All tasks contained within the DalCAB employ a variation of playing cards or card suit stimuli (example stimuli shown in Figure 1). Stimuli were presented on Apple Computers (iMac G3 and iMac with a 27-inch monitor). Participants' responses to stimuli were collected using a two-button mouse. Participants were seated 50 cm away from the computer monitor on which all instructions, practice trials, and experimental trials for the DalCAB tasks were presented. For each task, the experimenter read the instructions printed on the screen to the participant. Speed and accuracy were equally emphasized in all task instructions. Participants were then given the opportunity to practice the task (12–36 trials, depending on the task) during which time they received auditory and/or visual feedback about their performance. Once comfortable with the nature of the task, the participant completed the experimental trials without auditory or visual feedback about their performance. All participants completed the DalCAB tasks in the same order (as described above). Programming changes during the development of the Location working memory task resulted in a small sample size (n = 15); thus, the Location working memory task will not be presented in this report2. A description of all tasks included in the DalCAB are presented in Table 1 (see also Jones et al., 2015). Each DalCAB session, including practice and experimental trials, took ~1-h to complete.
Figure 1. Example of card suit stimuli used in the DalCAB tasks. (A) Card as shown in simple response, inhibition, decision speed, dual task and item working memory tasks. (B) Card suit shapes as shown in the flanker tasks. Card suit shapes like those in (B) are also used in the visual search task.
Mean reaction time (RT) in milliseconds and accuracy measures (% correct, % false alarms) were collected. Reaction times less than 100 ms were coded as anticipatory and were excluded from analysis. Reaction times greater than the maximum reaction time (varied by task) were coded as misses and were also excluded from analysis [mean percent anticipations across tasks (SD) = 0. 41% (0. 74%); mean percent misses across tasks (SD) = 1.2% (2%)]. All correct trials with RTs between these lower and upper bounds were included in RT analyses. No further data cleaning or transformations of the data were applied prior to analysis4. For all analyses, the alpha level required for significance was set at p = 0.05 and, where appropriate, pairwise comparisons with Bonferroni correction were used to explore significant main effects and interactions. Greenhouse-Geisser corrected p-values are reported.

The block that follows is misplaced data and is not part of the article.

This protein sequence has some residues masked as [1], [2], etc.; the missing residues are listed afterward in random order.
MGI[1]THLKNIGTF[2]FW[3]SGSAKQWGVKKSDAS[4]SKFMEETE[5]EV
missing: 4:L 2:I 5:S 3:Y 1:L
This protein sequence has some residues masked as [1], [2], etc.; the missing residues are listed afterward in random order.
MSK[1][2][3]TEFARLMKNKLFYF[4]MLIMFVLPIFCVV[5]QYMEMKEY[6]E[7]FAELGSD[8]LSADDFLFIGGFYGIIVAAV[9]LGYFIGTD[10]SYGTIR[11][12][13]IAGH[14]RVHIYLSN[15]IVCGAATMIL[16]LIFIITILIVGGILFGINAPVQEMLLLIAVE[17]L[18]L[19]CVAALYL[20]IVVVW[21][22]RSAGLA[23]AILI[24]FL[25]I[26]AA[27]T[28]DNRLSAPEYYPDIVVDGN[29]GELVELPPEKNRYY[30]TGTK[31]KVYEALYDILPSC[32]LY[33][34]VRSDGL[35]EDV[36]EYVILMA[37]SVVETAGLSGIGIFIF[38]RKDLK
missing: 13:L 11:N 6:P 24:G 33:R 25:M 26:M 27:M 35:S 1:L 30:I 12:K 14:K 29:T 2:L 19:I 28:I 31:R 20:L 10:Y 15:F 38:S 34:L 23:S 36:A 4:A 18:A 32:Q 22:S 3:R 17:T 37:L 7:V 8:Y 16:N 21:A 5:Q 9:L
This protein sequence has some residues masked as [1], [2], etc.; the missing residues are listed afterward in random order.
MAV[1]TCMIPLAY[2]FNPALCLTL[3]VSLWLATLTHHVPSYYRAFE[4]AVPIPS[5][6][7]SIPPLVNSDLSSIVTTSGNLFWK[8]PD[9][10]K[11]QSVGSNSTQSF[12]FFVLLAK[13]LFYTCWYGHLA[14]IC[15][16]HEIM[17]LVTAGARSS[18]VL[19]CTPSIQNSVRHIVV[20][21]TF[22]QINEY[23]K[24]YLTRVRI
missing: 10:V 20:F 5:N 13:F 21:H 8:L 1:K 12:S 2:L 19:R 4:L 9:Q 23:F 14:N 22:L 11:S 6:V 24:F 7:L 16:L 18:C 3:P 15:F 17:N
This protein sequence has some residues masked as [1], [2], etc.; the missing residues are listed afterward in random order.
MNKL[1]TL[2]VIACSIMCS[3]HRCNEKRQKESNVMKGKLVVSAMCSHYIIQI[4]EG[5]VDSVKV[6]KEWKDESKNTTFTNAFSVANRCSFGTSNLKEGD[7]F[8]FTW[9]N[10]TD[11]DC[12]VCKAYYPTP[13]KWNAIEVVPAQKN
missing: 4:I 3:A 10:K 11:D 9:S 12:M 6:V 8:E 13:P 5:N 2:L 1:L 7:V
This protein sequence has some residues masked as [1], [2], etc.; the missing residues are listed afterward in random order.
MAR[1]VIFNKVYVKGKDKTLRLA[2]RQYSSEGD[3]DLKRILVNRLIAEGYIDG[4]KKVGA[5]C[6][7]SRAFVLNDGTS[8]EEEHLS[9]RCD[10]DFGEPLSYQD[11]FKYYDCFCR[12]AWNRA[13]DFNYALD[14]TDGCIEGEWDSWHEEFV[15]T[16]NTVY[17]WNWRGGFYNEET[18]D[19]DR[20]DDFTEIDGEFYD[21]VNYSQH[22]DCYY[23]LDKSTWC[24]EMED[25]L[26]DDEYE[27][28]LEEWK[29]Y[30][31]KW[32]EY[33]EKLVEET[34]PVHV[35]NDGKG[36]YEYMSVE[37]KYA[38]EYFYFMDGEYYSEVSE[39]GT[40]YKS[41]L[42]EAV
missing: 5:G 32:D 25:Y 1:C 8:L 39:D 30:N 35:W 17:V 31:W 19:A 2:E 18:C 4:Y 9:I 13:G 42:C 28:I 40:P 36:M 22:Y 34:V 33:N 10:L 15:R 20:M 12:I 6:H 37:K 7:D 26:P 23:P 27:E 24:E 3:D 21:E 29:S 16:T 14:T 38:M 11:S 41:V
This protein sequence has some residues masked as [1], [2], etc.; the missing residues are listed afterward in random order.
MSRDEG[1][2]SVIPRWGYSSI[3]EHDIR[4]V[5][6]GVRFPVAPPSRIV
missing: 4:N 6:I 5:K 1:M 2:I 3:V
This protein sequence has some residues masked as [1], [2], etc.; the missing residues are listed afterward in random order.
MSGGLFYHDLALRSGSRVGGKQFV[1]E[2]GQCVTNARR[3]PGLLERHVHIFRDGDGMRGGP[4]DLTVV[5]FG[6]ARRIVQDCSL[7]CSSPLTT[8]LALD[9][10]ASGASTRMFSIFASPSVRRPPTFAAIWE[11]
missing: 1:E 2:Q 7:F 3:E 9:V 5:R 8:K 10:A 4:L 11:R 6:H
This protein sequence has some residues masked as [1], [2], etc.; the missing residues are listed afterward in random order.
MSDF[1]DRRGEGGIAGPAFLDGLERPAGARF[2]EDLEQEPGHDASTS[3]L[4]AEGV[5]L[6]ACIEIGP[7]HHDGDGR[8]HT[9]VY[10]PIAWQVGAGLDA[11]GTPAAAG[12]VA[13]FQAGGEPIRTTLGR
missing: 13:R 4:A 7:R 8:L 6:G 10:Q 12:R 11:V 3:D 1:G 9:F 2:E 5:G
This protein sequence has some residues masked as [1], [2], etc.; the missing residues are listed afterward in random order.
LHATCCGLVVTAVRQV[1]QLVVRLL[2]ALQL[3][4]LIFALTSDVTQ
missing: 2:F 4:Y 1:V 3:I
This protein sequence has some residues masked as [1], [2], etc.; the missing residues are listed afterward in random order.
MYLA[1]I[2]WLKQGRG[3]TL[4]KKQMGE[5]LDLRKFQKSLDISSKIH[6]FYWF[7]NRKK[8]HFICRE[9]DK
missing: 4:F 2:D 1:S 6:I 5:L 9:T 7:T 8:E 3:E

Individual Task Analyses: Mean Reaction Time and Accuracy
Table 3 presents mean reaction times and standard deviation of reaction times of performance for male and female participants on each level of the independent variables of interest for all tasks at the baseline and 24-h sessions. For each task, we analyzed task specific effects on reaction time across sessions using a series of mixed factor Analysis of Variance (ANOVAs), with a between-subjects factor of Sex (male, female) and within-subjects factors of Session (baseline, 24-h), and other independent variables related to the individual tests (described in Table 1). Only relevant task effects for reaction time are presented in text (below), but all main and interaction effect results for reaction time are presented in Table 3.
Table 3. Reaction times (RT; in ms) for relevant variables on the DalCAB tasks for groups of male and female participants at the baseline and 24-h testing sessions.